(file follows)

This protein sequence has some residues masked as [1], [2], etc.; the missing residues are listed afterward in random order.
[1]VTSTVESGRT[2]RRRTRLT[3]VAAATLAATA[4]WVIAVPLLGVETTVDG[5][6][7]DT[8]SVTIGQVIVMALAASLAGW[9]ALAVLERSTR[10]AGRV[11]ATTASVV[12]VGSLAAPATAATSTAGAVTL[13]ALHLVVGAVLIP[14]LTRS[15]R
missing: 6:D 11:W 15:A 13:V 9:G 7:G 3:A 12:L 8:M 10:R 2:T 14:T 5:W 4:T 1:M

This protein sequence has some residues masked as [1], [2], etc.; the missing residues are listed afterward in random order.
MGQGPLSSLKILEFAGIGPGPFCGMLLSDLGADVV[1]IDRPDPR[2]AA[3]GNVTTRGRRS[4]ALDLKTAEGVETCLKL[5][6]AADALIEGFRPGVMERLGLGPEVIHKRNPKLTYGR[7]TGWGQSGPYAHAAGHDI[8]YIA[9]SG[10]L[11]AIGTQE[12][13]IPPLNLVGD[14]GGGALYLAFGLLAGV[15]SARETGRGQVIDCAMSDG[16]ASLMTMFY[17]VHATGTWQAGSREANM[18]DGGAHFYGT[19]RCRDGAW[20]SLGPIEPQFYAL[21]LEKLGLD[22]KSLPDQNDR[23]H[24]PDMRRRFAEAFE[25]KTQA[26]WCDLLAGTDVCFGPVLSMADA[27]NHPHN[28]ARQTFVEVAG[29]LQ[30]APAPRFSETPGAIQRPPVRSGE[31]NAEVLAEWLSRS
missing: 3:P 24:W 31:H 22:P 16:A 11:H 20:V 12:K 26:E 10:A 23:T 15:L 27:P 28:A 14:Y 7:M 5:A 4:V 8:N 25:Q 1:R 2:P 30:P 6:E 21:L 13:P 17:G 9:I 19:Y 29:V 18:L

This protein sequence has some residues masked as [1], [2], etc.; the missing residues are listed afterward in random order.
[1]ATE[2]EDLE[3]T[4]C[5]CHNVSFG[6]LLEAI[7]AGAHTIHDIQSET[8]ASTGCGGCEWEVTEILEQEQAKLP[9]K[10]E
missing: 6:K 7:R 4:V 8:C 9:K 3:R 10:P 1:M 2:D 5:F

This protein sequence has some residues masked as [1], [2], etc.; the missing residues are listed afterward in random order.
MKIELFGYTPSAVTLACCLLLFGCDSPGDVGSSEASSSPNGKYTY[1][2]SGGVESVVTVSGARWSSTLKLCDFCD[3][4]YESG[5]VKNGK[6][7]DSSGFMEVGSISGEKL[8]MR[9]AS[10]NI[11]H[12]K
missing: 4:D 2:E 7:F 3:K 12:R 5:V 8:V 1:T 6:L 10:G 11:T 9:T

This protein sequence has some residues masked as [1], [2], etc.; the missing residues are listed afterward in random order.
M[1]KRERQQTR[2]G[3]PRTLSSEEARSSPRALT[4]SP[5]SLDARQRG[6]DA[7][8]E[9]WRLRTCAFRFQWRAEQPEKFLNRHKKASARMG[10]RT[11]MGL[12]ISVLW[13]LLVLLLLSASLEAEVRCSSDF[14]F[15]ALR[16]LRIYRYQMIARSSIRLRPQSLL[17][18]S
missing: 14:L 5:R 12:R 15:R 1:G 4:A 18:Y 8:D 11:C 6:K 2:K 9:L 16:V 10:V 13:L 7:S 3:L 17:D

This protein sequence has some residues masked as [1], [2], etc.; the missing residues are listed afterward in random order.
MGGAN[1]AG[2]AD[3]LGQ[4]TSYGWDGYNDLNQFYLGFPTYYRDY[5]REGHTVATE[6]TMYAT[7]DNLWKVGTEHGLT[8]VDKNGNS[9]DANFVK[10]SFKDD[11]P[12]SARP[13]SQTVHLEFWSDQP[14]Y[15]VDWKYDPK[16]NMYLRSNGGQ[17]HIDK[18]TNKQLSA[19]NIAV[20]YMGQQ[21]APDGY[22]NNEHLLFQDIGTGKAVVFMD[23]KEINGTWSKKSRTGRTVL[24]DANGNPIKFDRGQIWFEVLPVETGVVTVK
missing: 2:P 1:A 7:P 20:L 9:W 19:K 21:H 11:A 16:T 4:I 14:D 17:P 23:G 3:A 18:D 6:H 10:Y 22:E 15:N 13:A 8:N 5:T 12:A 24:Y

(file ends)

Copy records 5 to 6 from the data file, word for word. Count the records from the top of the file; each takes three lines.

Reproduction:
This protein sequence has some residues masked as [1], [2], etc.; the missing residues are listed afterward in random order.
M[1]KRERQQTR[2]G[3]PRTLSSEEARSSPRALT[4]SP[5]SLDARQRG[6]DA[7][8]E[9]WRLRTCAFRFQWRAEQPEKFLNRHKKASARMG[10]RT[11]MGL[12]ISVLW[13]LLVLLLLSASLEAEVRCSSDF[14]F[15]ALR[16]LRIYRYQMIARSSIRLRPQSLL[17][18]S
missing: 14:L 5:R 12:R 15:R 1:G 4:A 18:Y 8:D 11:C 6:K 2:K 9:L 16:V 10:V 13:L 7:S 3:L 17:D

This protein sequence has some residues masked as [1], [2], etc.; the missing residues are listed afterward in random order.
MGGAN[1]AG[2]AD[3]LGQ[4]TSYGWDGYNDLNQFYLGFPTYYRDY[5]REGHTVATE[6]TMYAT[7]DNLWKVGTEHGLT[8]VDKNGNS[9]DANFVK[10]SFKDD[11]P[12]SARP[13]SQTVHLEFWSDQP[14]Y[15]VDWKYDPK[16]NMYLRSNGGQ[17]HIDK[18]TNKQLSA[19]NIAV[20]YMGQQ[21]APDGY[22]NNEHLLFQDIGTGKAVVFMD[23]KEINGTWSKKSRTGRTVL[24]DANGNPIKFDRGQIWFEVLPVETGVVTVK
missing: 2:P 1:A 7:P 20:L 9:W 19:K 21:H 11:A 16:T 4:I 14:D 17:P 23:G 3:A 18:D 6:H 10:Y 22:E 15:N 13:A 8:N 5:T 12:A 24:Y